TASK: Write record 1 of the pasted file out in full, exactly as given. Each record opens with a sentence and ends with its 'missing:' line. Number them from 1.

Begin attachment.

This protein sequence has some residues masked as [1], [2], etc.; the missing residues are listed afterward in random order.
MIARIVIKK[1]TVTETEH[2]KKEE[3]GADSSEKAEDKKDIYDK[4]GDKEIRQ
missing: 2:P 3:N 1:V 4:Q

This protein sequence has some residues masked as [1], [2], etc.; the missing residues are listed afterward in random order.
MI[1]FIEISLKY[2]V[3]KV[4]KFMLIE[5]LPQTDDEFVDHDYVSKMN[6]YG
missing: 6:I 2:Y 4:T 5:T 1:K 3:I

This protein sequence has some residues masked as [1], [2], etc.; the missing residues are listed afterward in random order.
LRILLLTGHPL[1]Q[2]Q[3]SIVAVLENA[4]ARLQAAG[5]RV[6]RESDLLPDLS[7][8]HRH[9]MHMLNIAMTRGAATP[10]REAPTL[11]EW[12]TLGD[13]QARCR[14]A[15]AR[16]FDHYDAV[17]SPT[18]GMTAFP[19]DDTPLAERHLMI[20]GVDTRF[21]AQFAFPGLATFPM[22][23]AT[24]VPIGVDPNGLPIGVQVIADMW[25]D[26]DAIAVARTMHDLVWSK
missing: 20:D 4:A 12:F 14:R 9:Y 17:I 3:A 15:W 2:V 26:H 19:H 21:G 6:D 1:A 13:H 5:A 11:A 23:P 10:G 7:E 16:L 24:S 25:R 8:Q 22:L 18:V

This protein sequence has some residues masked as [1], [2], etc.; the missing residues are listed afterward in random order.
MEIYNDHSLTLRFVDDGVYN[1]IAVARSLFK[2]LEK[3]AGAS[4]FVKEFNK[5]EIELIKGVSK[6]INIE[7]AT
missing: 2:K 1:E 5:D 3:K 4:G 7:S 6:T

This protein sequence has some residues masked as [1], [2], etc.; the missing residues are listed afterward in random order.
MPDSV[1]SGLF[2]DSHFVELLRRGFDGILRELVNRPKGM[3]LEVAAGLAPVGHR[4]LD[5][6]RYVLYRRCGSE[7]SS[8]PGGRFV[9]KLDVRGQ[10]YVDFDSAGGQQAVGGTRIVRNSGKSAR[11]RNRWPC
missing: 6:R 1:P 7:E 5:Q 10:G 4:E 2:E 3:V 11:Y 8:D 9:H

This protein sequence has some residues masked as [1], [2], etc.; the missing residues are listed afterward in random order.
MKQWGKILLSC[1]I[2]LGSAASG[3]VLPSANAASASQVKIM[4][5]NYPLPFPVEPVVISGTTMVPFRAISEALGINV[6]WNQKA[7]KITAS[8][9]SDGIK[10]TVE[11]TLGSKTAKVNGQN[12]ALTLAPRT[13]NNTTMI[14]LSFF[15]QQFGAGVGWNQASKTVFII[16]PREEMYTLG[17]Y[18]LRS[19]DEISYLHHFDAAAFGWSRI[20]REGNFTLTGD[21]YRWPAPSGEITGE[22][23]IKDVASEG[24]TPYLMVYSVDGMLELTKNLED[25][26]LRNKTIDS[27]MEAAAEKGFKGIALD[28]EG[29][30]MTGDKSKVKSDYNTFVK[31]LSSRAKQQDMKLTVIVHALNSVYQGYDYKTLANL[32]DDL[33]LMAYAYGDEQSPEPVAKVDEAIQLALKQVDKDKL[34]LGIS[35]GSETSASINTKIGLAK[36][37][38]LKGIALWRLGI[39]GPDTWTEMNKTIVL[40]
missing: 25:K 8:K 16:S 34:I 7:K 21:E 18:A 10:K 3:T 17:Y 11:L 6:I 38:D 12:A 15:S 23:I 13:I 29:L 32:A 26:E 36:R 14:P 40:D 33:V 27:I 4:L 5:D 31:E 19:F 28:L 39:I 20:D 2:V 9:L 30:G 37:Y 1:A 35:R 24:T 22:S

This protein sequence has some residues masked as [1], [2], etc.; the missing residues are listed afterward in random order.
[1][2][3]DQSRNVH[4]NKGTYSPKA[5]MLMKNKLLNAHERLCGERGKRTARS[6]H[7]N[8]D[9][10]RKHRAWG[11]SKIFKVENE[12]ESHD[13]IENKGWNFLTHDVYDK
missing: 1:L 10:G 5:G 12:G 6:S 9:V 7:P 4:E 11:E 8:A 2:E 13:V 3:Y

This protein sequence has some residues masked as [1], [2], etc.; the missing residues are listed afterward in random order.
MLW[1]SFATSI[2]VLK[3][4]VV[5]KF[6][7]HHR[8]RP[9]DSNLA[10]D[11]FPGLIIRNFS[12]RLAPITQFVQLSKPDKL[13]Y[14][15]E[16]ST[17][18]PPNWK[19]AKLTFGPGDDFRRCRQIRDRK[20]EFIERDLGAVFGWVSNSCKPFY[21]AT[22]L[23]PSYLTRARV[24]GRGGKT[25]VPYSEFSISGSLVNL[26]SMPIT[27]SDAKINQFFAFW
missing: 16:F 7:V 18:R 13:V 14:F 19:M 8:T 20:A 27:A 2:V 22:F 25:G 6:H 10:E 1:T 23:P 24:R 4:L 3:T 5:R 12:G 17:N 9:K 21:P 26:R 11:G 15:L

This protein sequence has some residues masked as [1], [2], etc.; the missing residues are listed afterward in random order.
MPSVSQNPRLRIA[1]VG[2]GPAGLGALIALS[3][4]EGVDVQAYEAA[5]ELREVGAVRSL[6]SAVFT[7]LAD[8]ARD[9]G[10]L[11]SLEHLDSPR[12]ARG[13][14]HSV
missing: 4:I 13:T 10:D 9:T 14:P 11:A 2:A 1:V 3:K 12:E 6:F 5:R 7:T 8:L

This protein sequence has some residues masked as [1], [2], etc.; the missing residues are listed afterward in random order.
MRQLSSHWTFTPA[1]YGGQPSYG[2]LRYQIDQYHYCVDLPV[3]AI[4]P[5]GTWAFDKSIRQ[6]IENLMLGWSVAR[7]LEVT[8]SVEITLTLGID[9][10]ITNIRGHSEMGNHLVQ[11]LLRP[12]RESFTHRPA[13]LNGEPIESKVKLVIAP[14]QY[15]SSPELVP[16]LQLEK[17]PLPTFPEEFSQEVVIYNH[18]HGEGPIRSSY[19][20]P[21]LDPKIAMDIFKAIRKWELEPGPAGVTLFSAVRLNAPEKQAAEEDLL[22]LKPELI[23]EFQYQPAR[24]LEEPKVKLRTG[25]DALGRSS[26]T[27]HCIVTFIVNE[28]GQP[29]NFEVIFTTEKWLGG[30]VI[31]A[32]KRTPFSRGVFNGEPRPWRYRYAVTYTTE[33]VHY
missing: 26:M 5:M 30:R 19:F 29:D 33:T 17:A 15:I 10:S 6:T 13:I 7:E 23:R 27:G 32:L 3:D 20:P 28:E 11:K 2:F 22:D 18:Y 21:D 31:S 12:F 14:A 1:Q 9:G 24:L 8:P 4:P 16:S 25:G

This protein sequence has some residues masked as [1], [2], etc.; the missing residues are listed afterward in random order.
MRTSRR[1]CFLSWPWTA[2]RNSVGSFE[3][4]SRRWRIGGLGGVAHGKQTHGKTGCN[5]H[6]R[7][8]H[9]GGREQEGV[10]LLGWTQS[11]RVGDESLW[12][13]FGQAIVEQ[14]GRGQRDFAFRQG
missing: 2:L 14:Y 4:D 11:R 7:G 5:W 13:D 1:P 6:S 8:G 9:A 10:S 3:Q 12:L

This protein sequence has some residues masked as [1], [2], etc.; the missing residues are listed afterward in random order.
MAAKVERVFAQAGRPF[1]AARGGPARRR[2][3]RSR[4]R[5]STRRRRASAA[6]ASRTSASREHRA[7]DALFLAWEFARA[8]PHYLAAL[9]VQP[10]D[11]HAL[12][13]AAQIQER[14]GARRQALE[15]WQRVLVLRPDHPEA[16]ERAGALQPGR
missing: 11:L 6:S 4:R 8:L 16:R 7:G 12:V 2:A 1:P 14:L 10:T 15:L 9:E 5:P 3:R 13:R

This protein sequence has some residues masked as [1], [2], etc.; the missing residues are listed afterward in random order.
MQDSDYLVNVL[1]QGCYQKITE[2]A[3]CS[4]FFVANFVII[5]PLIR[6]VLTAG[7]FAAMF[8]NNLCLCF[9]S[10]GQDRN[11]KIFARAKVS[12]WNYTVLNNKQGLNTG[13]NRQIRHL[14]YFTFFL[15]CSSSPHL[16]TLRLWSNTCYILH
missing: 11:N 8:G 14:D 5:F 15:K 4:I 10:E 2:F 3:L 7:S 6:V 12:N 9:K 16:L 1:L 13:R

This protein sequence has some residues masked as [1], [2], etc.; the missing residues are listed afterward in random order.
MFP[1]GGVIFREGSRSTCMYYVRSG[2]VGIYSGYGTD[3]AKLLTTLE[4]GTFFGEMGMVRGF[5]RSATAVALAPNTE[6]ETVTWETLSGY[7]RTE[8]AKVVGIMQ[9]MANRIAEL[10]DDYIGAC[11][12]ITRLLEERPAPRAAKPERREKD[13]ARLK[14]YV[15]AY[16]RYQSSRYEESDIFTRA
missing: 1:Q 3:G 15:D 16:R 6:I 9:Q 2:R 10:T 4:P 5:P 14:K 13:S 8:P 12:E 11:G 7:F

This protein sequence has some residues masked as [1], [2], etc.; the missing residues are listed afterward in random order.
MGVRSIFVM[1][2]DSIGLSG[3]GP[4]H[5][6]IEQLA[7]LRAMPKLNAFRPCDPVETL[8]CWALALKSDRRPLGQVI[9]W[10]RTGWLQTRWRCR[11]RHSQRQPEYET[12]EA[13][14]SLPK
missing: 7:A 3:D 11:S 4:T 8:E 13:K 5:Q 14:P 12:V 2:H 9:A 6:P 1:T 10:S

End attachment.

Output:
This protein sequence has some residues masked as [1], [2], etc.; the missing residues are listed afterward in random order.
MIARIVIKK[1]TVTETEH[2]KKEE[3]GADSSEKAEDKKDIYDK[4]GDKEIRQ
missing: 2:P 3:N 1:V 4:Q